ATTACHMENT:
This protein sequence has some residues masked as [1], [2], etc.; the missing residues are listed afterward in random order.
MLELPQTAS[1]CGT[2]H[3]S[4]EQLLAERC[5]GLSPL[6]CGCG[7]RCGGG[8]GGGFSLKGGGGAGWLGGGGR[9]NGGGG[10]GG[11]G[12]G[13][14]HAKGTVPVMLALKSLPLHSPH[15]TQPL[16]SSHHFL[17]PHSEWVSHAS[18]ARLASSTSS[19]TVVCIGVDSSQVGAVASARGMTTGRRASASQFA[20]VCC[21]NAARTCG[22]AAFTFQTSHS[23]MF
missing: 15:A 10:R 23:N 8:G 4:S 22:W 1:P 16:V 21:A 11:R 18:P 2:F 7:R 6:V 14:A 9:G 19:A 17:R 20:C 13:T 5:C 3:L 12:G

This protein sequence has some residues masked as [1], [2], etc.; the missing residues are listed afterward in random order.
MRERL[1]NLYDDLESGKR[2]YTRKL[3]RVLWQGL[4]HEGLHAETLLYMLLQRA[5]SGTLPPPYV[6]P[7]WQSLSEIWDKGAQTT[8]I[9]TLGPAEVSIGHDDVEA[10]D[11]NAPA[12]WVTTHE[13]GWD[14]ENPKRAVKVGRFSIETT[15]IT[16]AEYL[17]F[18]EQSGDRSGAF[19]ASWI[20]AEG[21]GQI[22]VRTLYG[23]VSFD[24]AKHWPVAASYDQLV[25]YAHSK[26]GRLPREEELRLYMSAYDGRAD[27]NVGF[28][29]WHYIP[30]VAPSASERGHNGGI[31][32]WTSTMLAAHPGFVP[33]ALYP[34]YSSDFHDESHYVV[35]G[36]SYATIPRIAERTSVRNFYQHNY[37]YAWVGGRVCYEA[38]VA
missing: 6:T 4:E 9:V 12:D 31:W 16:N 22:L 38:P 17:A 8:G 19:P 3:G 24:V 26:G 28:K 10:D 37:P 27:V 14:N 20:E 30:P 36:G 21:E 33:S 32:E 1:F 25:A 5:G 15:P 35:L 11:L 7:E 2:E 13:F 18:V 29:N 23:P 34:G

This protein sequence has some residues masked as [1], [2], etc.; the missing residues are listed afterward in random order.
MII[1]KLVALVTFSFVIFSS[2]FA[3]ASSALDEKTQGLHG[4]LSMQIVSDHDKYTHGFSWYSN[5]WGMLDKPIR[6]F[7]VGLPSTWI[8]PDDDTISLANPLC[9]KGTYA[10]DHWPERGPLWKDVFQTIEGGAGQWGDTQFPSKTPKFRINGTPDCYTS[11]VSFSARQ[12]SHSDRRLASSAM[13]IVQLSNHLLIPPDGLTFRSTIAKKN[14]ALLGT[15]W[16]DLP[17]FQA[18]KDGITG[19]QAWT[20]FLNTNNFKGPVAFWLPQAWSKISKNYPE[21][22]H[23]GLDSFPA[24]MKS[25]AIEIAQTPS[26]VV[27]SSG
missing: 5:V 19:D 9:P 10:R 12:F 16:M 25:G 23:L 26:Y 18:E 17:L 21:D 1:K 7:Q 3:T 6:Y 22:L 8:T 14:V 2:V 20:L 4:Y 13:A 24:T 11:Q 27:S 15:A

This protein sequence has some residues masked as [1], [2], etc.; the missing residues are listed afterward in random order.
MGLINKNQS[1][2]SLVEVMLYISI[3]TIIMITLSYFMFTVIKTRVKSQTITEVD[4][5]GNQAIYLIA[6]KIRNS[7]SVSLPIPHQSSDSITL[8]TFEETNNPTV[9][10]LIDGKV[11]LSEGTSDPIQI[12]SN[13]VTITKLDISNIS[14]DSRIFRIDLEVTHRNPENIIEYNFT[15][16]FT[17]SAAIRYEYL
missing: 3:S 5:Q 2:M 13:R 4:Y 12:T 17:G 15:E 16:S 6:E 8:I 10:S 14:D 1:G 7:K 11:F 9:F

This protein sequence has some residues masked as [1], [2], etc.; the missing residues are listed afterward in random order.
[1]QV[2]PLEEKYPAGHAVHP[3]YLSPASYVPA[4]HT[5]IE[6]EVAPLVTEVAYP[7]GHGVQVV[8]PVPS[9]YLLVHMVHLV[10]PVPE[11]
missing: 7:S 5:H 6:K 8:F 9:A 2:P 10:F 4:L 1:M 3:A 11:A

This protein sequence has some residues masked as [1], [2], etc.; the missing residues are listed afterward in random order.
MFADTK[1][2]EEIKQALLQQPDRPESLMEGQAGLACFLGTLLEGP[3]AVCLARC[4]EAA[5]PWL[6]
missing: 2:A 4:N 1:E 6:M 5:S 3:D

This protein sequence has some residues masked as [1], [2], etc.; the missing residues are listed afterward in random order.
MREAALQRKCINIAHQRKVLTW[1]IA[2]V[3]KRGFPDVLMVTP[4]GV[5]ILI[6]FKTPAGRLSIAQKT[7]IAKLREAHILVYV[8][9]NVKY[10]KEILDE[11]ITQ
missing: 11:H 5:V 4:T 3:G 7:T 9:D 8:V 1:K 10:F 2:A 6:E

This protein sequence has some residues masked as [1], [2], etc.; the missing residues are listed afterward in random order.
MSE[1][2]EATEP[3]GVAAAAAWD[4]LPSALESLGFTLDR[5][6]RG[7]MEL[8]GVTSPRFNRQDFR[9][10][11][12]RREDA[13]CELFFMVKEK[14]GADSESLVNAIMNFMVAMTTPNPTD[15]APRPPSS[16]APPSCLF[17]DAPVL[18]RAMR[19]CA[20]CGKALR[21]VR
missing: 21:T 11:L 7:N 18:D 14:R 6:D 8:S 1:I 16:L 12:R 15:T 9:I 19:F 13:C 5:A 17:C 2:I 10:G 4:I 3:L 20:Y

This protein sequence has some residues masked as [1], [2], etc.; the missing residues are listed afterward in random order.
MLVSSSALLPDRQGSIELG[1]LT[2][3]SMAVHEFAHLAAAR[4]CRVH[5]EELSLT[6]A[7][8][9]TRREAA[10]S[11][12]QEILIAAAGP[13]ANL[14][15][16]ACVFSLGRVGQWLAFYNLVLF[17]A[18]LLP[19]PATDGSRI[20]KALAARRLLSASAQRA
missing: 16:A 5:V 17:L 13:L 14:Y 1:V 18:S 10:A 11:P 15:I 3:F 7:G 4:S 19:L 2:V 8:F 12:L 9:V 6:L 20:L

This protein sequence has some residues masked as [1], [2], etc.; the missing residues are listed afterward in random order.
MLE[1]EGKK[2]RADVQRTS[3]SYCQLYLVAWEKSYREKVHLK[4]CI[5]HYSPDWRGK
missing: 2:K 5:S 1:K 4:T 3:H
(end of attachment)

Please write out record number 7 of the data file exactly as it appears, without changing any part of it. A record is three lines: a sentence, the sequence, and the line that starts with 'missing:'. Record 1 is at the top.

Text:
This protein sequence has some residues masked as [1], [2], etc.; the missing residues are listed afterward in random order.
MREAALQRKCINIAHQRKVLTW[1]IA[2]V[3]KRGFPDVLMVTP[4]GV[5]ILI[6]FKTPAGRLSIAQKT[7]IAKLREAHILVYV[8][9]NVKY[10]KEILDE[11]ITQ
missing: 11:H 5:V 4:T 3:G 7:T 9:D 8:V 1:K 10:F 2:A 6:E